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Trademarks

Today’s topic is how to search trademarks.

By
Michael W. Flynn
February 16, 2008

Page 1 of 3

First, a disclaimer: Although I am an attorney, the legal information in this podcast is not intended to be a substitute for seeking personalized legal advice from an attorney licensed to practice in your jurisdiction. Further, I do not intend to create an attorney-client relationship with any listener.   

Today’s topic is how to search trademarks. Jennifer wrote:

I have what I think is a fabulous idea for a clothing line. I want to make sure there isn’t already a trademark on my product name so I can move forward.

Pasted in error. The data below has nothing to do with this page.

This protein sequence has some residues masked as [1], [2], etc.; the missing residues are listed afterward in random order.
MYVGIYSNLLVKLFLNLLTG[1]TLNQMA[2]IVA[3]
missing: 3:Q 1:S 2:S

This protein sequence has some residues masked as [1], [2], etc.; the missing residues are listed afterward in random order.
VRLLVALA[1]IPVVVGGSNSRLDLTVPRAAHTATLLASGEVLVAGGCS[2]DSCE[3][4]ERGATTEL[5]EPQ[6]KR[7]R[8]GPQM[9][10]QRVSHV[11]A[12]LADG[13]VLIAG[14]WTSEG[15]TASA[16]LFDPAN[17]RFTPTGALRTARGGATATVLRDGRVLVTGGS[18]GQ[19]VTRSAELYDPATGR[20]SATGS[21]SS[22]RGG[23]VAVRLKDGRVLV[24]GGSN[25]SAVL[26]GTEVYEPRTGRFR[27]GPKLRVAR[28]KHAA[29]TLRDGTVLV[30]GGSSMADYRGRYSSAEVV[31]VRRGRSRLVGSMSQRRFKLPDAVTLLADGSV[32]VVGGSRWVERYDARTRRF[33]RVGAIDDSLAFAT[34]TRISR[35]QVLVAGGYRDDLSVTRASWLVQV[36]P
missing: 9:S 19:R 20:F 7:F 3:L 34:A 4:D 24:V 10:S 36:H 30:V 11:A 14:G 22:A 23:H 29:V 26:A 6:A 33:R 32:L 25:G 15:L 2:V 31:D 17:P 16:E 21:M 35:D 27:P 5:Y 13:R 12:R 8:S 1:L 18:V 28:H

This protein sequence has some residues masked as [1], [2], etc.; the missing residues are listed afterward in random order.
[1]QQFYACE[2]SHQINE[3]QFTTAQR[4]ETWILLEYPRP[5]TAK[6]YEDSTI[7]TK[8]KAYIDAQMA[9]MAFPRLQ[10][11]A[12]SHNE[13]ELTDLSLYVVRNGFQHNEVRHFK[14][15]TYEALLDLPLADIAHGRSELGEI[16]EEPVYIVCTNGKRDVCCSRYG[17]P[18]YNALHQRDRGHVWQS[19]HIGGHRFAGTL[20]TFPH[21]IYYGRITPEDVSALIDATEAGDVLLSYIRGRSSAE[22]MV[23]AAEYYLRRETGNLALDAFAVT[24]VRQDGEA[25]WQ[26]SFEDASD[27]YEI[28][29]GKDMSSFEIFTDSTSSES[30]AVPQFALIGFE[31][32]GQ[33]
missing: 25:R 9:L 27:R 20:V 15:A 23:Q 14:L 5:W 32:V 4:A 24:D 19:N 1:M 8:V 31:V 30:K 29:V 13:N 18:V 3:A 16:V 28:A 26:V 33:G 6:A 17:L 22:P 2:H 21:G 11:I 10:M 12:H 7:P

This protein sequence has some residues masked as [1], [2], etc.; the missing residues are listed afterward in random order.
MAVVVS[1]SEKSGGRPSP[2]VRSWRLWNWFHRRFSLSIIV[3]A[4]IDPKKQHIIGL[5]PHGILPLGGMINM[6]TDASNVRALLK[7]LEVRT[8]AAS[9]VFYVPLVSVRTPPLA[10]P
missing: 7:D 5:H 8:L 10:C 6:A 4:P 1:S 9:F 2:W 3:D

How do I search that out?

Searching for currently trademarked names in the United States is easy. But, determining whether a proposed trademark might infringe on an existing one is more complicated.

First, it is necessary to understand exactly what a trademark is. A trademark is a word, phrase, symbol or design, or a combination of words, phrases, symbols or designs, that identifies and distinguishes the source of the goods of one party from those of others. A service mark is the same as a trademark, except that it identifies and distinguishes the source of a service rather than a product. A common example of a trademark is Coca-Cola. The trademark consists of the words “Coca-Cola,” along with the cursive writing and red and white colors.

Trademarks are valuable because they readily tell a consumer where a product comes from. If you see the Coca-Cola trademark on a beverage, you know where the beverage came from.

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